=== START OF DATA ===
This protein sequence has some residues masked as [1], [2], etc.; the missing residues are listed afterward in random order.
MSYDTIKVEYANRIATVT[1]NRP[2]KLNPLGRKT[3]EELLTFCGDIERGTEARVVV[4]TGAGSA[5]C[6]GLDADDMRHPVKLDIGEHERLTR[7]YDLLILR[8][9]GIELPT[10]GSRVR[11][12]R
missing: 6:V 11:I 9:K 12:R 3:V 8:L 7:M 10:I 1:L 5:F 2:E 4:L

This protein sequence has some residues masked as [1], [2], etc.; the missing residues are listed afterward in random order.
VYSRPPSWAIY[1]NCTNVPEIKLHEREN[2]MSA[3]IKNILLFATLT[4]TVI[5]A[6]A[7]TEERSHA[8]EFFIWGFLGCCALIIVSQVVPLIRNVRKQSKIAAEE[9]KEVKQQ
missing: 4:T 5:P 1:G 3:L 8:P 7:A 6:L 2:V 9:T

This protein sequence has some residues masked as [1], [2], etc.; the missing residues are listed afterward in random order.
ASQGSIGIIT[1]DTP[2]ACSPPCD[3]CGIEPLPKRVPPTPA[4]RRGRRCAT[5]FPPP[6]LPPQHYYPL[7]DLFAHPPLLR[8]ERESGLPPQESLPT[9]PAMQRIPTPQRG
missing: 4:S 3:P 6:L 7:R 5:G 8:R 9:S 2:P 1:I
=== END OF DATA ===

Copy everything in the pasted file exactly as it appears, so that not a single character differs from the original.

This protein sequence has some residues masked as [1], [2], etc.; the missing residues are listed afterward in random order.
MSYDTIKVEYANRIATVT[1]NRP[2]KLNPLGRKT[3]EELLTFCGDIERGTEARVVV[4]TGAGSA[5]C[6]GLDADDMRHPVKLDIGEHERLTR[7]YDLLILR[8][9]GIELPT[10]GSRVR[11][12]R
missing: 6:V 11:I 9:K 12:R 3:V 8:L 7:M 10:I 1:L 5:F 2:E 4:L

This protein sequence has some residues masked as [1], [2], etc.; the missing residues are listed afterward in random order.
VYSRPPSWAIY[1]NCTNVPEIKLHEREN[2]MSA[3]IKNILLFATLT[4]TVI[5]A[6]A[7]TEERSHA[8]EFFIWGFLGCCALIIVSQVVPLIRNVRKQSKIAAEE[9]KEVKQQ
missing: 4:T 5:P 1:G 3:L 8:P 7:A 6:L 2:V 9:T

This protein sequence has some residues masked as [1], [2], etc.; the missing residues are listed afterward in random order.
ASQGSIGIIT[1]DTP[2]ACSPPCD[3]CGIEPLPKRVPPTPA[4]RRGRRCAT[5]FPPP[6]LPPQHYYPL[7]DLFAHPPLLR[8]ERESGLPPQESLPT[9]PAMQRIPTPQRG
missing: 4:S 3:P 6:L 7:R 5:G 8:R 9:S 2:P 1:I